An accurate perspective of pain must be set against the backdrop of God’s consistent character. Consequently, when we enter the place of pressing, the understanding remains that God will continue to be the bedrock upon which the soul can depend regardless of the surrounding circumstances. God did not promise life without pain (John 16:33). But even when we hurt, when we weep, when we suffer—He is still with us, and is keenly interested in the process of our working through the reality of pain. When we find ourselves entering the place of pressing, it would be easy to ask why it is happening or attempt to escape. However, God is more interested in how we respond to the painful season, than He is in answering our questions of why we are experiencing it.
Our best response to pain should be a firm resolution to trust God regardless of what happens. It is His faithfulness in the midst of pain that enables us to trust Him. God may bring instant healing or deliverance, or opt not to do so because it may not be the most beneficial action at the time. A season of victory or celebration may not be forthcoming, but God has much to teach us in the midst of our struggle. Growth does not come without stretching, and the place of pressing is the perfect environment that God can use to foster spiritual maturity within us. In the place of pressing, we learn to trust His heart even when we cannot see His hand; we learn to believe His truths even when we cannot feel His touch; we learn to know who He is even when we do not know what He is doing.
My wife is currently undergoing weekly treatments for MS. This will be a lifelong journey of learning to work through the process of pain. Our faith is being built stronger each day as we seek to see the situation through God’s eyes instead of our human eyes alone. Only with His perspective can we fully understand the value of the place of pressing, and only then can we begin to comprehend how precious pain can be in bringing us to a place of surrender. We understand that God will heal her body, whether in this life or the next. At the core of this process, however, we are discovering how God is more interested in a deeper relationship with us than in simply healing a disease. God can minister to us just as powerfully through the process of pain as He can through the product of a complete healing, so we must choose to trust Him tenaciously in the place of pressing because only with trust in Him can we perceive the purpose in the pain.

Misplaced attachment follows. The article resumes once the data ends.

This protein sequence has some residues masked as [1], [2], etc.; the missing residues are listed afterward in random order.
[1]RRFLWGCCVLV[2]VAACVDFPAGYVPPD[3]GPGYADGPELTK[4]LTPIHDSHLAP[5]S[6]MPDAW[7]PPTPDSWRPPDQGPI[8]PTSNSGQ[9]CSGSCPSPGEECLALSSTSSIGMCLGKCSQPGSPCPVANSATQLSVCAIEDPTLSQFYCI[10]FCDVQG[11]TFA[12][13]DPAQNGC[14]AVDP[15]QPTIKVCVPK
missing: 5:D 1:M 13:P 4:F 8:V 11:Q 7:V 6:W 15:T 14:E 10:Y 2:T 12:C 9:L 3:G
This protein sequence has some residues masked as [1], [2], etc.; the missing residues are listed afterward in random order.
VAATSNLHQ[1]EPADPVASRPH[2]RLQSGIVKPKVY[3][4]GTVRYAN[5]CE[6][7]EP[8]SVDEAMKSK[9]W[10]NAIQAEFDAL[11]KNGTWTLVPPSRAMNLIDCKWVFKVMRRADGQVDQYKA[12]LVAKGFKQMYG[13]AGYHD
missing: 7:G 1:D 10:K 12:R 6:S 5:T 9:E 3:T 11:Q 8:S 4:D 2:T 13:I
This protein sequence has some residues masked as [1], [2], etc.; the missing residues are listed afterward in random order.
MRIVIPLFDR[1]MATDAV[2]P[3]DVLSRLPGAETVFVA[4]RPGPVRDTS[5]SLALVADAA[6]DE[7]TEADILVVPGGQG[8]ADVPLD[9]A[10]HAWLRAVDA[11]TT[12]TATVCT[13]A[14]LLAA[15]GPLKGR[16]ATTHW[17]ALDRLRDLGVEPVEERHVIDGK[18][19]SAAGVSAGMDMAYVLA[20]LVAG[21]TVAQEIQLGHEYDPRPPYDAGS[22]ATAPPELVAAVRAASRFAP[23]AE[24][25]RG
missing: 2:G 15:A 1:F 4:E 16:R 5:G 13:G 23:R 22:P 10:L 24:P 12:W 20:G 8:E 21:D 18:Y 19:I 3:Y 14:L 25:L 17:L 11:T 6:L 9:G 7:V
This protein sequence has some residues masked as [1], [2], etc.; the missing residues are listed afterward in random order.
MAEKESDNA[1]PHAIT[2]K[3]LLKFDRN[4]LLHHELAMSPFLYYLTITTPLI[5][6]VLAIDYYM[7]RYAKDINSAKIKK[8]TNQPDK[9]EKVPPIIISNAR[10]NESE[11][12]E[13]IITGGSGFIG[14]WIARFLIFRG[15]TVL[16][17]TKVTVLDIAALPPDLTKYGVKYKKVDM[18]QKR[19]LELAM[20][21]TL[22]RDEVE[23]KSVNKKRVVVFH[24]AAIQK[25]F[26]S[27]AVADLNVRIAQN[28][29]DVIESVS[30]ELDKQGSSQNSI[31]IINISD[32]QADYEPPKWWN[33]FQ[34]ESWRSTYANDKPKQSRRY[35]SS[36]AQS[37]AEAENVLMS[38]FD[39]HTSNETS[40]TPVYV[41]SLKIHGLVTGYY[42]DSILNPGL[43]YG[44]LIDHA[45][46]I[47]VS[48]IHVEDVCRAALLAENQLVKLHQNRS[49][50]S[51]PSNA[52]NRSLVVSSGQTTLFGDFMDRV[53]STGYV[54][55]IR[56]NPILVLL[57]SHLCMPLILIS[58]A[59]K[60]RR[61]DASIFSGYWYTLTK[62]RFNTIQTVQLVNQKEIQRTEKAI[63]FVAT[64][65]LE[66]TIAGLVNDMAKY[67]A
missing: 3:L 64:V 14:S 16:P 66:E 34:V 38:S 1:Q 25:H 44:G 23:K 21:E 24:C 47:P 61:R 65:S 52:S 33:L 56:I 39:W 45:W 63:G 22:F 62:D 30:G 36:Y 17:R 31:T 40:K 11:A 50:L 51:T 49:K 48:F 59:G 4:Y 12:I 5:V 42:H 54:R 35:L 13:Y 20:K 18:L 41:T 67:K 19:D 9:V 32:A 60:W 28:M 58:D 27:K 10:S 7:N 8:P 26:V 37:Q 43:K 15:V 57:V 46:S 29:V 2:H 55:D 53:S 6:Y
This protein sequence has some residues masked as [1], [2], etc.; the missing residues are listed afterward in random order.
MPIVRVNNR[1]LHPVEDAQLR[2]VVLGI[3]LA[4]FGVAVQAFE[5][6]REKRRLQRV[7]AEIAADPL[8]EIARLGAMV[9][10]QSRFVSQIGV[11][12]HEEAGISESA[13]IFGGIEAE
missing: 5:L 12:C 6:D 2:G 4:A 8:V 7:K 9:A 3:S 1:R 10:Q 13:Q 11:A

Jesus serves as our prime example on how to respond to the place of pressing: “Not my will, but Yours be done.” It is in choosing this perspective that we can grow closer to God in ways we did not know were possible. We discover the beauty and the purpose in the pain as God uses this season of struggle not to destroy us but to grow us, not to shatter us but to rebuild us, and not to wound us but to heal us. This initiates a new perspective. Instead of asking God, “Why am I in pain?,” we can begin asking Him, “What do You want to teach me in this pain?” Only then can we truly understand the purpose to be found in the place of pressing.
The place of pressing is not about the intensity or longevity of the pain. In fact, it is not about the pain at all. It is about one thing and one thing alone: knowing Him more. As we surrender to His will and allow Him to guide us through the place of pressing, we will come to understand that pain is not an ending of our lives but actually a progression in our lives when we place it in His hands. We learn that the power of His faithfulness far outweighs the potency of the pain. This is why we can choose to place our focus on Him and not on the pain itself. It is this focus of knowing Him more that enables us to enter the place of pressing with hope in Him, to walk through the place of pressing with trust in Him, and to leave the place of pressing with stronger faith in Him when the season of pain has finally ended.
1. C. S. Lewis, The Problem of Pain (New York, NY: MacMillan, 1944), 91.
Friday, June 16, 2006 10:22 AM